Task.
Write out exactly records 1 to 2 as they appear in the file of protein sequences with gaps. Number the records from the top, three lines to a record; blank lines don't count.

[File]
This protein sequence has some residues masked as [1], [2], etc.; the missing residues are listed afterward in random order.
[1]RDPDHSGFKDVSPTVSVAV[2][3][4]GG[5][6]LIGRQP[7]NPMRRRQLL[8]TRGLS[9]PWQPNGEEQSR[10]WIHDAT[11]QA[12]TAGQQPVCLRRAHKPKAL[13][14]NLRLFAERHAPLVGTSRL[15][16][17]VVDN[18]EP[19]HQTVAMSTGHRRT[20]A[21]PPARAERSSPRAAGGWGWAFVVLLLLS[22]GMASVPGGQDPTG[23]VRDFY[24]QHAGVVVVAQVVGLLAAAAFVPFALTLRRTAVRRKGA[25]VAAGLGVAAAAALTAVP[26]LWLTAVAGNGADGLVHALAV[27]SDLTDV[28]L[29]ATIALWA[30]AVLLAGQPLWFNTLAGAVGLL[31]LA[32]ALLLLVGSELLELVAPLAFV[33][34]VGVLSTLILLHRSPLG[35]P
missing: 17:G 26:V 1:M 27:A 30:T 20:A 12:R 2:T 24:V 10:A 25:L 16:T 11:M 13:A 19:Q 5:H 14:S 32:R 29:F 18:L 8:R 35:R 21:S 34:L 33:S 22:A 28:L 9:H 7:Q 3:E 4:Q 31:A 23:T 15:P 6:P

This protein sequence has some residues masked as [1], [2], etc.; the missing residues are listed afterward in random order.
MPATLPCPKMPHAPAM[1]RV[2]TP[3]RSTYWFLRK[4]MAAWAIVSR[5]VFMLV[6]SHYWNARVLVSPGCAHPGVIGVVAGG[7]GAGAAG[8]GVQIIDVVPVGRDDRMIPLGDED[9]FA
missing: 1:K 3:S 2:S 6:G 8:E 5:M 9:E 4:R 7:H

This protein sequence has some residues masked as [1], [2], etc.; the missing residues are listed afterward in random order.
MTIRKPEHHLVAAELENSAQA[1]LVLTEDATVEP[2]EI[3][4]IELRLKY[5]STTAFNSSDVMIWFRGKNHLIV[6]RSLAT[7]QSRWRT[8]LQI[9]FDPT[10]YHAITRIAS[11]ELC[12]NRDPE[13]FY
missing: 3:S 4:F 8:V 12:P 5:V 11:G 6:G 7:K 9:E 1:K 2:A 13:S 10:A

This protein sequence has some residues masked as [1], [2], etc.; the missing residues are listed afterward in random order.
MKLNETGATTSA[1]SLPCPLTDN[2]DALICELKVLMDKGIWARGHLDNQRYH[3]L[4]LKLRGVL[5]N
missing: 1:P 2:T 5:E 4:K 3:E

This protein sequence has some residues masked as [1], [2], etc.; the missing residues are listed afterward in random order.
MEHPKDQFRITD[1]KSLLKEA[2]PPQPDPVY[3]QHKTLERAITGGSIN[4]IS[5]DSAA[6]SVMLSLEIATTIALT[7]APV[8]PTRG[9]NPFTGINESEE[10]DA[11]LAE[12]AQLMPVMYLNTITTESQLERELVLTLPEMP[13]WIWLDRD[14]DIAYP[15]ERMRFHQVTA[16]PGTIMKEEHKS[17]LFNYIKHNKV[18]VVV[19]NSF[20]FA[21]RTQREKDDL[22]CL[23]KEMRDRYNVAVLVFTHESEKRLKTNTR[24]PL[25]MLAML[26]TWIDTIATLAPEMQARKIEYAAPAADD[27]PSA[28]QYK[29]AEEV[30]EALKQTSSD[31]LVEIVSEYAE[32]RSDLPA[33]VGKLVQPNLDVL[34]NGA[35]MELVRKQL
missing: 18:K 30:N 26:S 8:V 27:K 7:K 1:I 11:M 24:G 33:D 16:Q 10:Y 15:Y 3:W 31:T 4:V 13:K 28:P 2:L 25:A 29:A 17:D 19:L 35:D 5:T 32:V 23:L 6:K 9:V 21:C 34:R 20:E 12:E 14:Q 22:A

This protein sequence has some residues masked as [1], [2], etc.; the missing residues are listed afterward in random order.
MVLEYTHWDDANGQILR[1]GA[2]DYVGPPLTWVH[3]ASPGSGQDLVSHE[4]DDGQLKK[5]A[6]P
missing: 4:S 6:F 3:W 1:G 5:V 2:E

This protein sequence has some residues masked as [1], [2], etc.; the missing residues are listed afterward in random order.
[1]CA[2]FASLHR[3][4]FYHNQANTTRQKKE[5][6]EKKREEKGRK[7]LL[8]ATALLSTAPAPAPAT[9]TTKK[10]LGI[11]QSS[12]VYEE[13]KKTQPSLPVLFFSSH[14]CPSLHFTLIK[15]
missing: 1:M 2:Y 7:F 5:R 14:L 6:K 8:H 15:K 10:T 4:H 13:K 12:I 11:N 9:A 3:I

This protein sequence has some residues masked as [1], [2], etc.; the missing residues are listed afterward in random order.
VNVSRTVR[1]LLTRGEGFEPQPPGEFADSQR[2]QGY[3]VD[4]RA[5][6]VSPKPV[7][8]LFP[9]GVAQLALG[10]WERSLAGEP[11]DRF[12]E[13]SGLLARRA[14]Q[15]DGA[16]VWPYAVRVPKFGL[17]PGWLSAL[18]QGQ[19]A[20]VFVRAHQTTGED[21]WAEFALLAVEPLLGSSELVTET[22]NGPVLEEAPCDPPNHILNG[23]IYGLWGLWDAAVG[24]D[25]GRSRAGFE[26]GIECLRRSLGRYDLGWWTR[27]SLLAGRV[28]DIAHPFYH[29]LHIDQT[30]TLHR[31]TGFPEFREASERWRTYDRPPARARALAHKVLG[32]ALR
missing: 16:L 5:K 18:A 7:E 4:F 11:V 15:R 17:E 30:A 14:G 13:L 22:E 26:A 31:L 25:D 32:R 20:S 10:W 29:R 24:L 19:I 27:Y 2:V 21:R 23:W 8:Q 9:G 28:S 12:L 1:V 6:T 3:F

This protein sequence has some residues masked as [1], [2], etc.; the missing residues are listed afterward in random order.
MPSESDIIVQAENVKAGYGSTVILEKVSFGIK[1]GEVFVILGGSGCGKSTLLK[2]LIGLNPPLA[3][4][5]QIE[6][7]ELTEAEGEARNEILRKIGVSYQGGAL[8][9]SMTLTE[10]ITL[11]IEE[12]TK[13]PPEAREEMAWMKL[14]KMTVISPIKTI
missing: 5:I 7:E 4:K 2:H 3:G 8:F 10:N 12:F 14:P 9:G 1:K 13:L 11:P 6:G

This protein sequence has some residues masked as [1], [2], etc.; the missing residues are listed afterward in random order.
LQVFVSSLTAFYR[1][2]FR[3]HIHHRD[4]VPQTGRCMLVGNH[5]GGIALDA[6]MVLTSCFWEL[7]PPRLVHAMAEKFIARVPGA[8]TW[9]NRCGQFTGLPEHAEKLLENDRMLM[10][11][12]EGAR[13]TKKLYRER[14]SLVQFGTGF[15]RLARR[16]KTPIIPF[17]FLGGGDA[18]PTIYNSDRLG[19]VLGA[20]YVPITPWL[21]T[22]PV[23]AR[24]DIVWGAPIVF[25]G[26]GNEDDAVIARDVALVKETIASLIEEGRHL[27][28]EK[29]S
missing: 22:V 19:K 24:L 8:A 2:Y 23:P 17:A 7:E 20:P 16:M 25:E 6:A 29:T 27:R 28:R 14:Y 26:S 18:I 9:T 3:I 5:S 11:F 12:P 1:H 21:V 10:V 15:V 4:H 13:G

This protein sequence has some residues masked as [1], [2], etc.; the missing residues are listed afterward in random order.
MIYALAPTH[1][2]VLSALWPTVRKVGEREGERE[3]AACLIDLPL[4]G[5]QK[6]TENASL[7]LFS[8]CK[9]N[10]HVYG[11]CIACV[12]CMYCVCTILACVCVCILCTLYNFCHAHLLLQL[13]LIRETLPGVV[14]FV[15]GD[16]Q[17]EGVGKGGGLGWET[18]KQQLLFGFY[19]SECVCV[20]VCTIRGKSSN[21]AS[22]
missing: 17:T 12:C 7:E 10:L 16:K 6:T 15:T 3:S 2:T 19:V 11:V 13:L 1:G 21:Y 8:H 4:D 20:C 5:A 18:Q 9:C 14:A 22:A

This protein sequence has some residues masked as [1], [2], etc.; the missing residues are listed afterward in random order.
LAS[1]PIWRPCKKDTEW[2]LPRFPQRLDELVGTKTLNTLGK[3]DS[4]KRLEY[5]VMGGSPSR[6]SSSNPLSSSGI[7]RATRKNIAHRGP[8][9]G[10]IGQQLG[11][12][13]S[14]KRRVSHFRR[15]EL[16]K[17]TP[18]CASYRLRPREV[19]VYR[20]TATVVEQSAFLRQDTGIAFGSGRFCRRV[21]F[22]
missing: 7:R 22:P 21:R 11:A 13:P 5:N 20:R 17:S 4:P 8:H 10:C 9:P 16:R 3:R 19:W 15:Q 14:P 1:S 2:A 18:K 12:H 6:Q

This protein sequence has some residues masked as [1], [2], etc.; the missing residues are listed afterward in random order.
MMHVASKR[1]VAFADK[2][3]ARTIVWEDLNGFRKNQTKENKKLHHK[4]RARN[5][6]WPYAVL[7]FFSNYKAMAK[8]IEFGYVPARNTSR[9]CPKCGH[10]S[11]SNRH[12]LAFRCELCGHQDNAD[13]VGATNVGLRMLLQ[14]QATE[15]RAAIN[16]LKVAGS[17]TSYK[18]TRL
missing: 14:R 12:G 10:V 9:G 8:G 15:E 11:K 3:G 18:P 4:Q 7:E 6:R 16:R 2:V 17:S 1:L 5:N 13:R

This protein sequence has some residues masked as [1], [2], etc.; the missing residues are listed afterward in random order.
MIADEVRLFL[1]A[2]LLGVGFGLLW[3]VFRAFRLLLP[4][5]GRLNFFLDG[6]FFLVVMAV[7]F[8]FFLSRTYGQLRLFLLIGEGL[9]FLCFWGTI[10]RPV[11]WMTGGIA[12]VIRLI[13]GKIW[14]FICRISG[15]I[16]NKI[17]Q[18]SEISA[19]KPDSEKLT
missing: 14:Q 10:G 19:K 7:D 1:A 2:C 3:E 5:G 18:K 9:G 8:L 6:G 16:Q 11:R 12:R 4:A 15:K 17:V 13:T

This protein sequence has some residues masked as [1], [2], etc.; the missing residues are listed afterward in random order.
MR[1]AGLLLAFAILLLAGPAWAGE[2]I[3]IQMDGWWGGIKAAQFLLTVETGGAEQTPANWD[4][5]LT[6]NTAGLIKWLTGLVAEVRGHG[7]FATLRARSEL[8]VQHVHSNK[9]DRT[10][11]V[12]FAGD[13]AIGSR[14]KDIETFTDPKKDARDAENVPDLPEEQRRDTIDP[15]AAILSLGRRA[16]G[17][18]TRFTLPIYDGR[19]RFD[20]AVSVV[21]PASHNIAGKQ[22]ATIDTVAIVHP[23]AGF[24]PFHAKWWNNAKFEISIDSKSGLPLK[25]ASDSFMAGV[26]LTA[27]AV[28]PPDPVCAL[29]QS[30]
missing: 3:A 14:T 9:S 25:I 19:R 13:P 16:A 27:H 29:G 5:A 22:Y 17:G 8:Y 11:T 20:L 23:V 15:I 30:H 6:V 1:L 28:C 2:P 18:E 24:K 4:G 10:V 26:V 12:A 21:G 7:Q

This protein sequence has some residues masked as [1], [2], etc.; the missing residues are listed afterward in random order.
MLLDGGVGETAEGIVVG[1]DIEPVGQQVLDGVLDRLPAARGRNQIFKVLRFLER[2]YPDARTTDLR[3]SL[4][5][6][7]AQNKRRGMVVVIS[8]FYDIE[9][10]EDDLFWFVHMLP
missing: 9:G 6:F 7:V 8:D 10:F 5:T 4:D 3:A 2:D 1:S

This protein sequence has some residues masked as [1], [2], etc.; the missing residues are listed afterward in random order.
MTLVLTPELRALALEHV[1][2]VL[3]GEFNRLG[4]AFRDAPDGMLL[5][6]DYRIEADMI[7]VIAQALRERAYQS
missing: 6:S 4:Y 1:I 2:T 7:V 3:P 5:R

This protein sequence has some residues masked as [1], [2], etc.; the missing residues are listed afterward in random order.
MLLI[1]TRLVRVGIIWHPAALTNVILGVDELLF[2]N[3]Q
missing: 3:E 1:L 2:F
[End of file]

This protein sequence has some residues masked as [1], [2], etc.; the missing residues are listed afterward in random order.
[1]RDPDHSGFKDVSPTVSVAV[2][3][4]GG[5][6]LIGRQP[7]NPMRRRQLL[8]TRGLS[9]PWQPNGEEQSR[10]WIHDAT[11]QA[12]TAGQQPVCLRRAHKPKAL[13][14]NLRLFAERHAPLVGTSRL[15][16][17]VVDN[18]EP[19]HQTVAMSTGHRRT[20]A[21]PPARAERSSPRAAGGWGWAFVVLLLLS[22]GMASVPGGQDPTG[23]VRDFY[24]QHAGVVVVAQVVGLLAAAAFVPFALTLRRTAVRRKGA[25]VAAGLGVAAAAALTAVP[26]LWLTAVAGNGADGLVHALAV[27]SDLTDV[28]L[29]ATIALWA[30]AVLLAGQPLWFNTLAGAVGLL[31]LA[32]ALLLLVGSELLELVAPLAFV[33][34]VGVLSTLILLHRSPLG[35]P
missing: 17:G 26:V 1:M 27:A 30:T 20:A 12:R 2:T 24:V 10:A 25:L 16:T 11:M 13:A 19:Q 5:H 14:S 32:R 29:F 18:L 8:R 35:R 21:S 34:L 33:S 22:A 28:L 9:H 7:Q 3:E 4:Q 31:A 23:T 15:P 6:P

This protein sequence has some residues masked as [1], [2], etc.; the missing residues are listed afterward in random order.
MPATLPCPKMPHAPAM[1]RV[2]TP[3]RSTYWFLRK[4]MAAWAIVSR[5]VFMLV[6]SHYWNARVLVSPGCAHPGVIGVVAGG[7]GAGAAG[8]GVQIIDVVPVGRDDRMIPLGDED[9]FA
missing: 1:K 3:S 2:S 6:G 8:E 5:M 9:E 4:R 7:H